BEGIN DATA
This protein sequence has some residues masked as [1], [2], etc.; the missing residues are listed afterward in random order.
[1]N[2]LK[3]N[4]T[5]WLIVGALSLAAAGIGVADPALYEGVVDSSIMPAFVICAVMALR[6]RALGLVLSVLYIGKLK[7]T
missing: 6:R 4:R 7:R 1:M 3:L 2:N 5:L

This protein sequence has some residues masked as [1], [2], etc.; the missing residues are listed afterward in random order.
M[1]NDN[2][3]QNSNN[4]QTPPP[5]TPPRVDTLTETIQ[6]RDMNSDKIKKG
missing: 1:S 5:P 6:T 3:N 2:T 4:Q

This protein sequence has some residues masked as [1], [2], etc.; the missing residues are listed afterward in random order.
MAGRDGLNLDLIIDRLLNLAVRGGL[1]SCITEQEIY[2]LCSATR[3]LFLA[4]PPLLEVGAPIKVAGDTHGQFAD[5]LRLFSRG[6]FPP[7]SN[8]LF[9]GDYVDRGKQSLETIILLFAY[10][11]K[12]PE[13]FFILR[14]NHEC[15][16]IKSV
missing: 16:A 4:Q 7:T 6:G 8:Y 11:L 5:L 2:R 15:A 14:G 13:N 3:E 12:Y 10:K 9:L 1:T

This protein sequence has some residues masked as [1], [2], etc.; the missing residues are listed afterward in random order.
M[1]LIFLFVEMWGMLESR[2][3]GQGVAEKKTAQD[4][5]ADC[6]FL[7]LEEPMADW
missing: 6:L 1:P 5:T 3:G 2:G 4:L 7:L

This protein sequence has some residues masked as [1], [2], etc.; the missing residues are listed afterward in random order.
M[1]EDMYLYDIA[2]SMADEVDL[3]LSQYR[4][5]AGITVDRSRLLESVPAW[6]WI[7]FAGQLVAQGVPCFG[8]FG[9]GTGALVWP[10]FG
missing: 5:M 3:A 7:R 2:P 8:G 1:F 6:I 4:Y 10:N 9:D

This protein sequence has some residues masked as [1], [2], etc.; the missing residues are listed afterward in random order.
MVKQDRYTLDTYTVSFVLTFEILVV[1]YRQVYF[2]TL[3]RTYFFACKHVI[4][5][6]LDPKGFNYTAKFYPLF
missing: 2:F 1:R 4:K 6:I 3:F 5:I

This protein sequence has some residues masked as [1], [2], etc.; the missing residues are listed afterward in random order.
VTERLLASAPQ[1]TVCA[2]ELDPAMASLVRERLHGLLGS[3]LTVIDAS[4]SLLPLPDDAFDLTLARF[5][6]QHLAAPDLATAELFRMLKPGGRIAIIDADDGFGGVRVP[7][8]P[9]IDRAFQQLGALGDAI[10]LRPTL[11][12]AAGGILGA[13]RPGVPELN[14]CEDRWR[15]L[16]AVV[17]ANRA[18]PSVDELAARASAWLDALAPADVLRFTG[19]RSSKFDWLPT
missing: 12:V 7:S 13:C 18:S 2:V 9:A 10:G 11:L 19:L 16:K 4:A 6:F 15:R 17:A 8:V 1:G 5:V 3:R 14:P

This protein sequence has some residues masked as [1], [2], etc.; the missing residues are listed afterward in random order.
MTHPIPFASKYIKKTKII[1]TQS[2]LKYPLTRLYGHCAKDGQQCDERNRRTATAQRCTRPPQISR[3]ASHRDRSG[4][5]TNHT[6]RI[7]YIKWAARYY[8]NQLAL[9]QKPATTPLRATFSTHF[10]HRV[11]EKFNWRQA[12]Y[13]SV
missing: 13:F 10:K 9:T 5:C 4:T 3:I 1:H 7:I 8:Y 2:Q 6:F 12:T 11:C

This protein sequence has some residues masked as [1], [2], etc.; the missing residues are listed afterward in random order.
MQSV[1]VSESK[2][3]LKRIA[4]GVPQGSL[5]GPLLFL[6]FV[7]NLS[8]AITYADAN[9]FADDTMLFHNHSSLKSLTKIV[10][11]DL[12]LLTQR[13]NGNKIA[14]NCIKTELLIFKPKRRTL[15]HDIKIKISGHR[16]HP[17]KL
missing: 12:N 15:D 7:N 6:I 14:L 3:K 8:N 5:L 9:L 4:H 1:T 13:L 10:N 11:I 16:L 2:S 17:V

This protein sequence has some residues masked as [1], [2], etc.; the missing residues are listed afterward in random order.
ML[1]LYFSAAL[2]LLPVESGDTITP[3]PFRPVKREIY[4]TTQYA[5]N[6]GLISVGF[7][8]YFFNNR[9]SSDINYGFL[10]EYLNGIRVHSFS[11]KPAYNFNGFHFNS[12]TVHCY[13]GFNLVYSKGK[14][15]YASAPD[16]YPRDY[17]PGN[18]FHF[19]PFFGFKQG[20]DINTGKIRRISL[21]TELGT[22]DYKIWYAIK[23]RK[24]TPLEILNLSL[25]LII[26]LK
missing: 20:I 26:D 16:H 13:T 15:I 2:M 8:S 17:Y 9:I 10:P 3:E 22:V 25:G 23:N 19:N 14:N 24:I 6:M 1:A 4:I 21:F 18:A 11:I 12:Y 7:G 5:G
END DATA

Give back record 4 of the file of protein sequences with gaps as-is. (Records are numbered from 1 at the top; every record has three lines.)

This protein sequence has some residues masked as [1], [2], etc.; the missing residues are listed afterward in random order.
M[1]LIFLFVEMWGMLESR[2][3]GQGVAEKKTAQD[4][5]ADC[6]FL[7]LEEPMADW
missing: 6:L 1:P 5:T 3:G 2:G 4:L 7:L